U.S. JUNIOR AMATEUR
Notebook: Zalatoris Extends Texas’ Dominance at U.S. Junior July 25, 2014 By Joey Flyntz, USGA

Texas Golf Association First Vice President Jim Brown (right) saw Will Zalatoris add his name to the U.S. Junior Amateur trophy. (USGA/Jonathan Ernst)

THE WOODLANDS, Texas – Hunter Mahan. Cory Whitsett. Jordan Spieth. Scottie Scheffler. All excellent players with two things in common – they’re all U.S. Junior Amateur champions and they’re all from Texas.

Zalatoris, 17, of Plano, joined that club with Saturday’s 5-and-3 triumph over Davis Riley at the Club at Carlton Woods’ Nicklaus Course.

With Zalatoris’ victory, Texas has produced five of the past eight U.S. Junior champions, with Spieth winning twice (2009 and 2011). Zalatoris is the first to win on Texas soil.

The U.S. Junior marked the summer’s second premier win on home turf for Zalatoris, as he won the Texas State Amateur in Dallas in June. A promise was made following that tournament, and it was fulfilled on Saturday.

Jim Brown, a volunteer referee and 1st vice president of the Texas Golf Association’s board of directors, promised Zalatoris he would be in attendance if he advanced to the U.S. Junior final. On Saturday morning, he woke up early and made the four-hour trip from Dallas.

That really meant a lot to me, Zalatoris said. He’s been the starter on the first tee in juniors since I was 10 years old.

As far as the success of junior golf in Texas, Brown credits the teaching programs with the North Texas PGA, South Texas PGA, Texas Golf Association and Houston Golf Association, as well as the Legends Junior Tour.

Following Zalatoris’ Texas Amateur victory, Texas Golf Association Executive Director Rob Addington made a simple proclamation.

I’ll quote Mr. Addington when he said, ‘Junior golf is alive and well in Texas.’

The U.S. Junior record book certainly supports that claim.

Families Feel Championship Stress In Different Ways

A USGA championship on the line, 36 holes of match play to decide it, scorching Houston heat and humidity. A recipe for high-pressure situations.

William Zalatoris and Davis Riley both had sizable galleries following the action during Zalatoris’ 5-and-3 victory in the U.S. Junior Amateur Championship Saturday at The Club at Carlton Woods’ Nicklaus Course. Most of the family and friends dealt with the stress in their own way.

Riley’s mother, Kim, and sister, Caroline, stuck together, usually following the action from up close. Riley’s father, David, however, preferred to walk way behind the gallery.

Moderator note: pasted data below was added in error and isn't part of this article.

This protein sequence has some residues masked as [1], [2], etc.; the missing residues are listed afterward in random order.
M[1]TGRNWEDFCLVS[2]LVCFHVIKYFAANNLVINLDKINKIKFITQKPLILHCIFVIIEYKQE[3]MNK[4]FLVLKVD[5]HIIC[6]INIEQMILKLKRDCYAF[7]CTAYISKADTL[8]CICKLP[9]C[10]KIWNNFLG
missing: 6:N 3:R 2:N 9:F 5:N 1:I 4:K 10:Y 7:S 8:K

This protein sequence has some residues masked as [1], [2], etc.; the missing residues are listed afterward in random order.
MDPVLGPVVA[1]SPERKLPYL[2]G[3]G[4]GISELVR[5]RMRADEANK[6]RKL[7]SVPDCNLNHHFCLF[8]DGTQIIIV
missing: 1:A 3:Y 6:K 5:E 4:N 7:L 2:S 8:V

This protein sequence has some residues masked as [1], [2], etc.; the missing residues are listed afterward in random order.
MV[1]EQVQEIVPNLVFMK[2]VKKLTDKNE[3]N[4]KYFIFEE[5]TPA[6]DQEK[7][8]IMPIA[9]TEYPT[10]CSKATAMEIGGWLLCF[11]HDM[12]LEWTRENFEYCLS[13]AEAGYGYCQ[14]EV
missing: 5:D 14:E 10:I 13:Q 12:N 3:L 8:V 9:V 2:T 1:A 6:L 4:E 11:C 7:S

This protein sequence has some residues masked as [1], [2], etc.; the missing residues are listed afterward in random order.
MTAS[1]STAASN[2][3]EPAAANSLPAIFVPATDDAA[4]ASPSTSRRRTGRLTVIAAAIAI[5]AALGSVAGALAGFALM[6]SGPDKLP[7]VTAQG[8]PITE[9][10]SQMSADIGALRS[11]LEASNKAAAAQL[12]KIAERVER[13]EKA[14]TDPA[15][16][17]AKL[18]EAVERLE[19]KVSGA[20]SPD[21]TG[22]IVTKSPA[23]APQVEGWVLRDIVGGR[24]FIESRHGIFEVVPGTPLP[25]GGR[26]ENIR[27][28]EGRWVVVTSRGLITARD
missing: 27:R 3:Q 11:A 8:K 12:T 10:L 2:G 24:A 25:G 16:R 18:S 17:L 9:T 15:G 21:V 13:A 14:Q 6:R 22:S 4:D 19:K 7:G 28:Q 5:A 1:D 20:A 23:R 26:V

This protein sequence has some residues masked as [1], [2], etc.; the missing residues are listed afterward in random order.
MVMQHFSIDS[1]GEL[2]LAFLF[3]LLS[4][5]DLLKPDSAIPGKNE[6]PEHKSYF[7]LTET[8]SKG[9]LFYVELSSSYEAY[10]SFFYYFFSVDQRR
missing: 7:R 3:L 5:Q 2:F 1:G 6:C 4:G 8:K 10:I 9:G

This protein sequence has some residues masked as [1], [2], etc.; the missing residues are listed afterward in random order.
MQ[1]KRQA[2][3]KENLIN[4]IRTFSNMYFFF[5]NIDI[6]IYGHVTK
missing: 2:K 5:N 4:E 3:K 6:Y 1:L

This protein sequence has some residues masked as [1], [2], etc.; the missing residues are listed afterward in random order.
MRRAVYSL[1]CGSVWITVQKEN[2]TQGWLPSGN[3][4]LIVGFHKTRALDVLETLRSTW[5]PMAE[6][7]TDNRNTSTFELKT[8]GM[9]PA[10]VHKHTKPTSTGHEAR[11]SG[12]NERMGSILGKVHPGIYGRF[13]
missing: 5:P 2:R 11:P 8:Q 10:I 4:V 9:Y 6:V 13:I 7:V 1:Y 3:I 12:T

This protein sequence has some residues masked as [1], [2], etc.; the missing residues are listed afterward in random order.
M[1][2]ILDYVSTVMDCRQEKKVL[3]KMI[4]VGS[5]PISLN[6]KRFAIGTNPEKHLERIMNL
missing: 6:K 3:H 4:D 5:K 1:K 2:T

I’m definitely more stressed out than he is, said David of his son, Davis.

Zalatoris’ mother, often seen ahead of the majority of the gallery, expressed no such nerves.

I’m really not nervous, said Cathy Zalatoris. I’m so happy to be here. When someone works as hard as Will has to get here, I can’t be nervous. His work had paid off and that’s all you can ask.

Also among Zalatoris’ gallery was his instructor at Bent Tree Country Club in Dallas, David Price, a longtime PGA of America Rules official who called the memorable penalty on Dustin Johnson for grounding his club in a bunker at the 2010 PGA Championship at Whistling Straits.

Price, who has been around many a great golfer, echoed Cathy’s sentiment and calm demeanor.

Will has an absolutely relentless work ethic, said Price. I’m proud to see him get here. He really struggled with his putter for about a year and a half, went to a new grip and turned it around really quickly. My lessons with him aren’t lessons so much anymore as they are sharing his experiences.

Nervous and calm alike, the relationship between newsContenting interests mirrored that of the competitors themselves – respectful and appreciative, with plenty of mingling and congratulating.

Not to say Zalatoris didn’t have a home-field advantage.

Being in the home state, I had a lot of friends around me, Zalatoris said. It was a lot of fun when I would make a birdie and I would hear the voices cheering. It was a lot of fun this week.

Those birdie cheers paled in comparison to Zalatoris’ eagle on the par-4 14th, where he holed out from 119 yards with a 56-degree wedge. Zalatoris fans and Riley fans alike were transformed simply into fans of great golf shots.

Riley Falls Short of Matching Straub’s Feat

Davis Riley’s 5-and-3 defeat to William Zalatoris in the final match of the U.S. Junior Amateur Championship means Tim Straub is still the last player to win the championship after finishing runner-up the previous year.

After losing 3 and 2 to Scottie Scheffler last year at Martis Camp Club in Truckee, Calif., Riley played great golf on Saturday at The Club at Carlton Woods’ Nicklaus Course. Zalatoris played other-worldly golf.

Straub finished runner-up in 1982 to Rick Marik, 4 and 3, at Crooked Stick Golf Club in Carmel, Ind., then bounced back with a 1-up win over John Mahon in 1983 at Saucon Valley Country Club in Bethlehem, Pa.

I remember the first year, I was young, only 15, so I was just excited to get to the finals, said Straub, now the head men’s golf coach at Davidson (N.C.) College. The next year, I knew I was really playing well and had a good chance if things went the right way. I felt I had as good a chance to win as anyone.

Mason Rudolph was the first player in U.S. Junior history to improve from runner-up to champion the next year when he defeated Charles Beville, 2 and 1, in 1950 at Denver (Colo.) Country Club.

Joey Flyntz is an associate writer for the USGA. Email him at jflyntz@usga.org.